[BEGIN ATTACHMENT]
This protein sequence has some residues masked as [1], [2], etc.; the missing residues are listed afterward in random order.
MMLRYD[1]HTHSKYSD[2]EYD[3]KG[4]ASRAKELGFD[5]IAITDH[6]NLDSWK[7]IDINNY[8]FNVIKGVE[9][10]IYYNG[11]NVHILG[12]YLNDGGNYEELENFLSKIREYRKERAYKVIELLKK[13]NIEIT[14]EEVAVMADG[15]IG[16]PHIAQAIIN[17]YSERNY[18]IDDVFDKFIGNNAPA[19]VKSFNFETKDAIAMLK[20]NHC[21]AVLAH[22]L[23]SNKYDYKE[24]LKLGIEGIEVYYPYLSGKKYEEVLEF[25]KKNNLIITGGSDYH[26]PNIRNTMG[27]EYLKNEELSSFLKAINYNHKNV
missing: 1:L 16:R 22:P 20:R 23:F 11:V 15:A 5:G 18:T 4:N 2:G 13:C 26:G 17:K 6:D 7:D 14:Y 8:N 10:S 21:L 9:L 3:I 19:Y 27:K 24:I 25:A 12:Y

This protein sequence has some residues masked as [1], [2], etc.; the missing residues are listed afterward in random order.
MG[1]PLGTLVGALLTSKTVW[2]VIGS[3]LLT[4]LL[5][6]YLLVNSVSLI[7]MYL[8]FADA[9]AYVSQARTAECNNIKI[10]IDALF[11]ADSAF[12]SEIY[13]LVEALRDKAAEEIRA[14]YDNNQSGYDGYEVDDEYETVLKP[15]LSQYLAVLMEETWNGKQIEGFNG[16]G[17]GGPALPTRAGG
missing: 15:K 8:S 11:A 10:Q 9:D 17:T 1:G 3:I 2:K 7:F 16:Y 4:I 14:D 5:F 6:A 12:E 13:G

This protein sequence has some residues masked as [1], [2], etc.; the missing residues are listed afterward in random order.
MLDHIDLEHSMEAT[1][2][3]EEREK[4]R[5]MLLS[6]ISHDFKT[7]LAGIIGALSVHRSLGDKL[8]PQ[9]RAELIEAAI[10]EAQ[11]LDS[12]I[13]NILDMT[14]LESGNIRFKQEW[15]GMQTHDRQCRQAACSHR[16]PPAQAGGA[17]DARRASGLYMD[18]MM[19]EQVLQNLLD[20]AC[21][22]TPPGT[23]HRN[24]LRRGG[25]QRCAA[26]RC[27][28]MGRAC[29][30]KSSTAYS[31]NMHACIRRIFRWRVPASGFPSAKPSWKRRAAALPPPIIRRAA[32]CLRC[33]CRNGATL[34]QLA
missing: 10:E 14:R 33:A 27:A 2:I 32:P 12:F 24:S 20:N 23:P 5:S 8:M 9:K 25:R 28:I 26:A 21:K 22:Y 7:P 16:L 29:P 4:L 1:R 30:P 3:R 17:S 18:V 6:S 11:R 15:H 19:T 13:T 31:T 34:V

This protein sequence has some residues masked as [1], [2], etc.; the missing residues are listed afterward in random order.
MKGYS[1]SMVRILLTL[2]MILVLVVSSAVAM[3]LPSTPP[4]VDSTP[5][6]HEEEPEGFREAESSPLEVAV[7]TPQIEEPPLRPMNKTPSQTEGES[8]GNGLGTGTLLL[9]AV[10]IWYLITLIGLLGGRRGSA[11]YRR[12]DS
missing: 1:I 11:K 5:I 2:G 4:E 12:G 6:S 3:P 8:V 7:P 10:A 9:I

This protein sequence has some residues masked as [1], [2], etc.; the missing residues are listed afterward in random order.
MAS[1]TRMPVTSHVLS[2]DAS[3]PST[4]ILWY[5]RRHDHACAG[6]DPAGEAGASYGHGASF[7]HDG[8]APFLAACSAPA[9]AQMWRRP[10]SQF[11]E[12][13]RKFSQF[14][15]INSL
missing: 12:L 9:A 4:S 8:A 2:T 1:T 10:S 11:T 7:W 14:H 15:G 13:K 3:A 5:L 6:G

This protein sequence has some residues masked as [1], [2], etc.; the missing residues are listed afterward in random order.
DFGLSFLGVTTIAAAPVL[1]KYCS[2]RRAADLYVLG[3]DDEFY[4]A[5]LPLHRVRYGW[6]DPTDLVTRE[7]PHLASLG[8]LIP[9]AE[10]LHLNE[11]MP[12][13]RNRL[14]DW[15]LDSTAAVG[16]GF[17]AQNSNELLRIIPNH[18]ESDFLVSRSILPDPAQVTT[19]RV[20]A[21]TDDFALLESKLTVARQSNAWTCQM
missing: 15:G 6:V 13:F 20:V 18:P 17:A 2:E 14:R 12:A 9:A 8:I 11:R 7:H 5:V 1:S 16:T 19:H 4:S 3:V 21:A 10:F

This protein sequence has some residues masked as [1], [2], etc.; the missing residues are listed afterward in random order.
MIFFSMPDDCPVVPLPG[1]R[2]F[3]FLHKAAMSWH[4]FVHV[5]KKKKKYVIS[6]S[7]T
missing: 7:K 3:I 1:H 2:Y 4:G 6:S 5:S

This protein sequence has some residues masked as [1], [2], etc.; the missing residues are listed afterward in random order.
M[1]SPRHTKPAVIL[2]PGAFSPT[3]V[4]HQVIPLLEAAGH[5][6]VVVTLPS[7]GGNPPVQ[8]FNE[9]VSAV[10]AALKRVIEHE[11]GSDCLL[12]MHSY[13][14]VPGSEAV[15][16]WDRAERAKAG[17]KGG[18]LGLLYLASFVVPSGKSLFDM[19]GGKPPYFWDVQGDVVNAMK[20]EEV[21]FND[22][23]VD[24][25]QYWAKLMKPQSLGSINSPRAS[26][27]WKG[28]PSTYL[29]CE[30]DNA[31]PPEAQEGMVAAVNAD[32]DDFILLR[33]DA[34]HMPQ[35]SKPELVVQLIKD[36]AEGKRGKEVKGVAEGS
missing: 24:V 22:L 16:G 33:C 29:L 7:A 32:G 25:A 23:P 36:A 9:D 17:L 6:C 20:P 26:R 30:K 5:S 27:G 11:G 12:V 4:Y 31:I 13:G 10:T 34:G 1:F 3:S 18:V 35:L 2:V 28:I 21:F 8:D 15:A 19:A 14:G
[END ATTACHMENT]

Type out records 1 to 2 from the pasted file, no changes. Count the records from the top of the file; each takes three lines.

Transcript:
This protein sequence has some residues masked as [1], [2], etc.; the missing residues are listed afterward in random order.
MMLRYD[1]HTHSKYSD[2]EYD[3]KG[4]ASRAKELGFD[5]IAITDH[6]NLDSWK[7]IDINNY[8]FNVIKGVE[9][10]IYYNG[11]NVHILG[12]YLNDGGNYEELENFLSKIREYRKERAYKVIELLKK[13]NIEIT[14]EEVAVMADG[15]IG[16]PHIAQAIIN[17]YSERNY[18]IDDVFDKFIGNNAPA[19]VKSFNFETKDAIAMLK[20]NHC[21]AVLAH[22]L[23]SNKYDYKE[24]LKLGIEGIEVYYPYLSGKKYEEVLEF[25]KKNNLIITGGSDYH[26]PNIRNTMG[27]EYLKNEELSSFLKAINYNHKNV
missing: 1:L 16:R 22:P 20:R 23:F 11:V 15:A 5:G 18:T 4:N 2:G 13:C 26:G 17:K 6:D 7:D 14:Y 8:N 10:S 21:L 9:L 3:I 19:Y 27:K 24:I 25:A 12:Y

This protein sequence has some residues masked as [1], [2], etc.; the missing residues are listed afterward in random order.
MG[1]PLGTLVGALLTSKTVW[2]VIGS[3]LLT[4]LL[5][6]YLLVNSVSLI[7]MYL[8]FADA[9]AYVSQARTAECNNIKI[10]IDALF[11]ADSAF[12]SEIY[13]LVEALRDKAAEEIRA[14]YDNNQSGYDGYEVDDEYETVLKP[15]LSQYLAVLMEETWNGKQIEGFNG[16]G[17]GGPALPTRAGG
missing: 15:K 8:S 11:A 10:Q 9:D 17:T 1:G 3:I 2:K 7:F 16:Y 4:I 14:D 5:F 6:A 12:E 13:G